On the other hand, Prime Minister Abe stated that he felt truly heartbroken and regretful that he could not resolve the abductions issue during his tenure. In addition, although the peace treaty negotiations between Japan and Russia began at the United Nations General Assembly in September 2019 and lengthy discussions were advanced in Nagoya and Moscow, from this year I have not been able to directly meet and advance discussions with Foreign Minister Lavrov due to the global spread of the novel coronavirus since the start of 2020. The issue thus remains. Although there has been progress in some areas, there are areas that will be carried over as issues to the next administration.
In addition, speaking about various initiatives from the beginning of this year, novel coronavirus measures are the largest issue. With the cooperation of various diplomatic missions, we have been able to flexibly issue Warnings on Infectious Diseases, raise the Warnings on Infectious Diseases Levels, implement border enforcement measures, and repatriate over 12,000 Japanese nationals beginning with the operation in Wuhan.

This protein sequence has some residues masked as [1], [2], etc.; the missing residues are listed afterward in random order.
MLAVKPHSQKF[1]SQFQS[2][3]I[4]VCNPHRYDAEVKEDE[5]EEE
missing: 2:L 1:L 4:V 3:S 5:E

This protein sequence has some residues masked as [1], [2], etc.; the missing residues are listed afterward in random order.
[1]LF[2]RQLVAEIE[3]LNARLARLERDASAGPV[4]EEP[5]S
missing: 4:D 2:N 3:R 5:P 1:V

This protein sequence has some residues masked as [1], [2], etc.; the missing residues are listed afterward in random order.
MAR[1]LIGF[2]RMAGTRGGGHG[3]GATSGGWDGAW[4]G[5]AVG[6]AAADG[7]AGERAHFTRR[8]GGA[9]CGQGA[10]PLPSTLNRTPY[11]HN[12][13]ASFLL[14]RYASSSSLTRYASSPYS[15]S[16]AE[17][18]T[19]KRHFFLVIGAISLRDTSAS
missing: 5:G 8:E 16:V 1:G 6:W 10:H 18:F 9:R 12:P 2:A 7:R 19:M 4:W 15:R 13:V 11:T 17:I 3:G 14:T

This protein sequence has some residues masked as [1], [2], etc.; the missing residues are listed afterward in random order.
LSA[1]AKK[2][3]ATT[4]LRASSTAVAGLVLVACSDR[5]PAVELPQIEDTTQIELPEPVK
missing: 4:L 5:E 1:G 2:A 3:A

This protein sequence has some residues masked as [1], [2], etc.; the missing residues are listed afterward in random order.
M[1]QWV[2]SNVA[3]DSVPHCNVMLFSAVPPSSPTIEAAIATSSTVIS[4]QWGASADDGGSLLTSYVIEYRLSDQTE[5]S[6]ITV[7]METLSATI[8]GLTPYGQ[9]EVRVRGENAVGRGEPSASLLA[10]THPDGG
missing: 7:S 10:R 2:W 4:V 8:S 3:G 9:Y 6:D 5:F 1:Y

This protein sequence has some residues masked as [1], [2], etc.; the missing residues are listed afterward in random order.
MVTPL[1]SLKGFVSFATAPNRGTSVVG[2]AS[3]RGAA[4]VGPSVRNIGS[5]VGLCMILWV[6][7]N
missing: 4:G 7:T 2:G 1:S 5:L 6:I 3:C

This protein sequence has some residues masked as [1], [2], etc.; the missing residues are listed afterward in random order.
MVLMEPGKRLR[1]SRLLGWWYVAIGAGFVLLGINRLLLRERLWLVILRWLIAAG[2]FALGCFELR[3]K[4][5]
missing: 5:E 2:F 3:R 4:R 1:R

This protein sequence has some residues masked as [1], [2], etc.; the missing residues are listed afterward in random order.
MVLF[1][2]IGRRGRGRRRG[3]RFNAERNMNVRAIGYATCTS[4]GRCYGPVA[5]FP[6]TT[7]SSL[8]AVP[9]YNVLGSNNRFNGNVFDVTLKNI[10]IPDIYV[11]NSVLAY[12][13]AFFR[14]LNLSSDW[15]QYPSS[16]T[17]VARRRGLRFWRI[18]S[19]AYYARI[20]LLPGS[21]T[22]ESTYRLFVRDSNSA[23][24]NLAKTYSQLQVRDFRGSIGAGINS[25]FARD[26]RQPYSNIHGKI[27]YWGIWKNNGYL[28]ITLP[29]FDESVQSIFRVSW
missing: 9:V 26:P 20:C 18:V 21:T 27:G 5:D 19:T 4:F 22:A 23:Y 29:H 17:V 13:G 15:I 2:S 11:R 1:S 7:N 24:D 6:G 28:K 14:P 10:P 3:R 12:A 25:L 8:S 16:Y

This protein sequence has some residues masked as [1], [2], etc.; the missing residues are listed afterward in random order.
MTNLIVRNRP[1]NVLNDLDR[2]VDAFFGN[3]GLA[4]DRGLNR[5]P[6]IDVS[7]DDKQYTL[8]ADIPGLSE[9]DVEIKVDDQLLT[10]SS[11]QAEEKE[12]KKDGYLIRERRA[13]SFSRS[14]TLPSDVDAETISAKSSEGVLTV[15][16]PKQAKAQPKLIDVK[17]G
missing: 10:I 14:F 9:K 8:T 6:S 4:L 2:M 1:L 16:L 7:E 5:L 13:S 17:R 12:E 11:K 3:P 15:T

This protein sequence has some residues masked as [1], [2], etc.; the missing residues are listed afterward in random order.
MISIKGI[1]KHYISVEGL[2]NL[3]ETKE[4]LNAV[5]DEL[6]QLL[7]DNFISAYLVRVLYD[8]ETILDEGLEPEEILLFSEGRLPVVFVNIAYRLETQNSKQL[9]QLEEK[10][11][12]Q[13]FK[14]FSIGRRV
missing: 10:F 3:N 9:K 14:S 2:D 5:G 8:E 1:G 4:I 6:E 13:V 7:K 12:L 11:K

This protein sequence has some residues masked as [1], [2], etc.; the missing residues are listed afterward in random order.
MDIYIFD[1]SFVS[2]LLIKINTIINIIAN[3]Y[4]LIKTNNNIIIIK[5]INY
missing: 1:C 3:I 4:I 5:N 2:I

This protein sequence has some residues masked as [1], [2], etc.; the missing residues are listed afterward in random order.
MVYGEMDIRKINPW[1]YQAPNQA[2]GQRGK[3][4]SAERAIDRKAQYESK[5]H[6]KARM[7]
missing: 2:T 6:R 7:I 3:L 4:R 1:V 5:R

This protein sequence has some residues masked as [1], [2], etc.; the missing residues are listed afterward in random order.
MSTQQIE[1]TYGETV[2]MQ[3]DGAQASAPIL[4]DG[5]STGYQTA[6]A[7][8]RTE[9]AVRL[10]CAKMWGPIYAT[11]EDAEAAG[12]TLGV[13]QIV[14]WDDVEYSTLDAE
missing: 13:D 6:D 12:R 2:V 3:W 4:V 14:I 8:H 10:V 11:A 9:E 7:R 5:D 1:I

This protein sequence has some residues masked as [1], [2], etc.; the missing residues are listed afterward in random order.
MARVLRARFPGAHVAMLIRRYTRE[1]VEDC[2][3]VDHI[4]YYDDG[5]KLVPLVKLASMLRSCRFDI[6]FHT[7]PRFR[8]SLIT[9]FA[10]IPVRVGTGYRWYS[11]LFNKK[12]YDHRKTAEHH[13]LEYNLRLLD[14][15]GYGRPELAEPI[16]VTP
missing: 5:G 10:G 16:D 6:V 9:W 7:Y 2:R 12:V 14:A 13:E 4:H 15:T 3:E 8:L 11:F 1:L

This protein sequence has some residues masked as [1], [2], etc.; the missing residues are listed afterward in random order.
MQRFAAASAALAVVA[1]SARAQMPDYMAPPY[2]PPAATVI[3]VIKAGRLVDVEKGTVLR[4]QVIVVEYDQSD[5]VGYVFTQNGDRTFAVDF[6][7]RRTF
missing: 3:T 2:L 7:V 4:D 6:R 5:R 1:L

Furthermore, I believe that we have implemented support with unprecedented speed for developing countries to provide various medical and supplies assistance for the novel coronavirus, as well as to strengthen the medical systems in countries with vulnerable ones.
In addition, we have worked on allowing resumption of cross-border travel, probably more consciously than any other country, to advance economic recovery in a way that prevents the spread of the novel coronavirus. We have already launched the Residence Track with seven countries and regions. We have also agreed to launch the Business Track with Singapore. I believe we are steadily advancing initiatives toward the resumption of cross-border travel.
Regarding economic and trade fields, I was originally in charge of the TPP. Following on from the entry into force of the TPP11 and the Japan-EU Economic Partnership Agreement (EPA), the Japan-U.S. Trade Agreement entered into force in January 2020. I recall that the Diet deliberations were quite difficult last year. Just last week, an agreement in principle was reached for the Japan-U.K. Comprehensive Economic Partnership Agreement.
Through such trade negotiations, I believe we have been able to create higher-level rules than the TPP and the Japan-EU EPA on not only movement of goods, but also various investment rules, protection of intellectual property, and in the digital data field. As protectionism gains prominence globally now, I believe that Japan has led, and must continue to lead, maintaining the free and fair trade system and new rule-making.